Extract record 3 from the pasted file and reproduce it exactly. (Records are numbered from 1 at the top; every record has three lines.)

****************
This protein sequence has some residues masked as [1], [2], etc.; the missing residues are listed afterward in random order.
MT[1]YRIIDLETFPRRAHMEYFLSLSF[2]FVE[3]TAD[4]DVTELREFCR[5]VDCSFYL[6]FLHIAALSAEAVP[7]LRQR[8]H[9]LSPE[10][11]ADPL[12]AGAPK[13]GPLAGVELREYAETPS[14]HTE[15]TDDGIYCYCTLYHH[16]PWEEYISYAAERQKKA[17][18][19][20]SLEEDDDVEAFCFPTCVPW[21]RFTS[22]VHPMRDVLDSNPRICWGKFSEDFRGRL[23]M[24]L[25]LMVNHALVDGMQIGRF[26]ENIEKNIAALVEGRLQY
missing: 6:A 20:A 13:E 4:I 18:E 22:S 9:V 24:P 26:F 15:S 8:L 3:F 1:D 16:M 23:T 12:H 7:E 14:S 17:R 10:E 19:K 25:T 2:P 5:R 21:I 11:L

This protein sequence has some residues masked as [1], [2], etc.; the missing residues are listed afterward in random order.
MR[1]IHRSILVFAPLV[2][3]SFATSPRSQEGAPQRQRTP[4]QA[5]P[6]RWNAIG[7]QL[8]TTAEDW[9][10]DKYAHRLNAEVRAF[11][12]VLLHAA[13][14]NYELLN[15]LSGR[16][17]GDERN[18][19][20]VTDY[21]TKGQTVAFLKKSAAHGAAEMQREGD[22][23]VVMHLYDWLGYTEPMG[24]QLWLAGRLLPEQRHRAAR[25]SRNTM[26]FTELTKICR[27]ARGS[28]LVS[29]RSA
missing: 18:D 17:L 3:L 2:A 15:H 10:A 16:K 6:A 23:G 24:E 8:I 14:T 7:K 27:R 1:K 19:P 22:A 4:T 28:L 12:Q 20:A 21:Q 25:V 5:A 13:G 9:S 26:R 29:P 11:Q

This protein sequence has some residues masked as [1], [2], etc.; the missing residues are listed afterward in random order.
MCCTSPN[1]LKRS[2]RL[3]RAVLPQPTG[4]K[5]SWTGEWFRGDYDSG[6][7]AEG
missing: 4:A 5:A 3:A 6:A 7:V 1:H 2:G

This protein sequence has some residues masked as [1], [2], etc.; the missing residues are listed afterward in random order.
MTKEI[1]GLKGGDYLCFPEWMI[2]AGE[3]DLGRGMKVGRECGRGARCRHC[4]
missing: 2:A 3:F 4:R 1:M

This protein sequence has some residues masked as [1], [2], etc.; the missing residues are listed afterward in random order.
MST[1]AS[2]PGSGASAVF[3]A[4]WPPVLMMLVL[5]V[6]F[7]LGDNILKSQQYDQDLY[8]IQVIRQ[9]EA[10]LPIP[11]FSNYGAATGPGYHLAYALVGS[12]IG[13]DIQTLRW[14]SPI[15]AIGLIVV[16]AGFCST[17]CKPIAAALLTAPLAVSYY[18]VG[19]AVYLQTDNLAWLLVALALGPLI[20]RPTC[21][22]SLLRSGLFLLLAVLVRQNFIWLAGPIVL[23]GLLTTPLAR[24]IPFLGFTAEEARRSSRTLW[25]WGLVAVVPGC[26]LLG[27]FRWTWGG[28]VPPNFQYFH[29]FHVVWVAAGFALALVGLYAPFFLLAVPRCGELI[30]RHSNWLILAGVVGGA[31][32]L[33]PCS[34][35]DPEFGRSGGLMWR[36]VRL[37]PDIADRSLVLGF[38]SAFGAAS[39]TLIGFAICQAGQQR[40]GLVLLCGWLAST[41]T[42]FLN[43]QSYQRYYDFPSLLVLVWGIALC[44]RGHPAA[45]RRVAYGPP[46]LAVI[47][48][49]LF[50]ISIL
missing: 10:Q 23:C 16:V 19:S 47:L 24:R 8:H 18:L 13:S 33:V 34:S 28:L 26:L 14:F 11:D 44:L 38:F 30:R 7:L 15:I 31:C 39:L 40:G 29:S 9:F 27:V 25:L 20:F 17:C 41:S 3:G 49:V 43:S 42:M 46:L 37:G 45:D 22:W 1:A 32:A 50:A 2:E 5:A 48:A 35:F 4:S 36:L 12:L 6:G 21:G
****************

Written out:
This protein sequence has some residues masked as [1], [2], etc.; the missing residues are listed afterward in random order.
MCCTSPN[1]LKRS[2]RL[3]RAVLPQPTG[4]K[5]SWTGEWFRGDYDSG[6][7]AEG
missing: 4:A 5:A 3:A 6:A 7:V 1:H 2:G